46 Fed.Reg. 7447 (1981) (emphasis added), reprinted in J.A. at 49. Both statements, one informal and the other elaborately formal, indicate that, when judged under the American Bus criteria, action levels constitute substantive rules. The agency's own words strongly suggest that action levels are not musings about what the FDA might do in the future but rather that they set a precise level of aflatoxin contamination that FDA has presently deemed permissible. Action levels inform food producers what this level is; indeed, that is their very purpose.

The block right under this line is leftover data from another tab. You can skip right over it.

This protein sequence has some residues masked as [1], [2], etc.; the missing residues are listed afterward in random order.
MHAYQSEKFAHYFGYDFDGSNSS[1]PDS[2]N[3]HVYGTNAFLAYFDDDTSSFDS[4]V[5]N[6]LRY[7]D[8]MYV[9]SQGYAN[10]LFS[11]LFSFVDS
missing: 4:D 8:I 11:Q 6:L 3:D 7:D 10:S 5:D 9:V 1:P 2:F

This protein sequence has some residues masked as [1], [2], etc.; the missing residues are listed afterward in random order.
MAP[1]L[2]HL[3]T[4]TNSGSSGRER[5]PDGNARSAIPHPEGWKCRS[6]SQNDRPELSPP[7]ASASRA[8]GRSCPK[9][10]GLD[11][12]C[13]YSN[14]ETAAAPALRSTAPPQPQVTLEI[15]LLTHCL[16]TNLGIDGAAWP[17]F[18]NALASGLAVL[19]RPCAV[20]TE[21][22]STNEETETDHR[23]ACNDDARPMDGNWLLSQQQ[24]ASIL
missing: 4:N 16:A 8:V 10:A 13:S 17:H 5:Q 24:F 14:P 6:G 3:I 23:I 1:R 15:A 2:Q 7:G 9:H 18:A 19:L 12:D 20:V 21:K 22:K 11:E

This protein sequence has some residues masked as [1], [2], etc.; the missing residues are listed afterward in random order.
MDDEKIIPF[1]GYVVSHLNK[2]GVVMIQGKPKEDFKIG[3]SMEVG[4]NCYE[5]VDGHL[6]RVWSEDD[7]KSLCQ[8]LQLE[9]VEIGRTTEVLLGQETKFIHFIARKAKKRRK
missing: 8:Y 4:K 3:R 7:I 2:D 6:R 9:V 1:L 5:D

We are not unmindful that in a suit to enjoin shipment of allegedly contaminated corn, it appears that FDA would be obliged to prove that the corn is "adulterated," within the meaning of the FDC Act, rather than merely prove non-compliance with the action level. See United States v. Boston Farm Center, Inc., 590 F.2d 149, 151 (5th Cir. 1979). The action level thus does not bind food producers in the sense that producers are automatically subject to enforcement proceedings for violating the action level. This factor, accordingly, points in favor of the agency's characterization. But the fact that action levels do not completely bind food producers as would a more classic legislative rule (where the only issue before the court would be if the agency rule were in fact violated) is not determinative of the issue. For here, we are convinced that FDA has bound itself. As FDA conceded at oral argument, it would be daunting indeed to try to convince a court that the agency could appropriately prosecute a producer for shipping corn with less than 20 ppb aflatoxin. And this type of cabining of an agency's prosecutorial discretion can in fact rise to the level of a substantive, legislative rule. Cf. Nader v. CAB, 657 F.2d 453 (D.C. Cir. 1981); Guardian Federal, 589 F.2d at 666-67 ("If it appears that a so-called policy statement is in purpose or likely effect one that narrowly limits administrative discretion, it will be taken for what it is — a binding rule of substantive law.") (emphasis added). That is exactly what has happened here.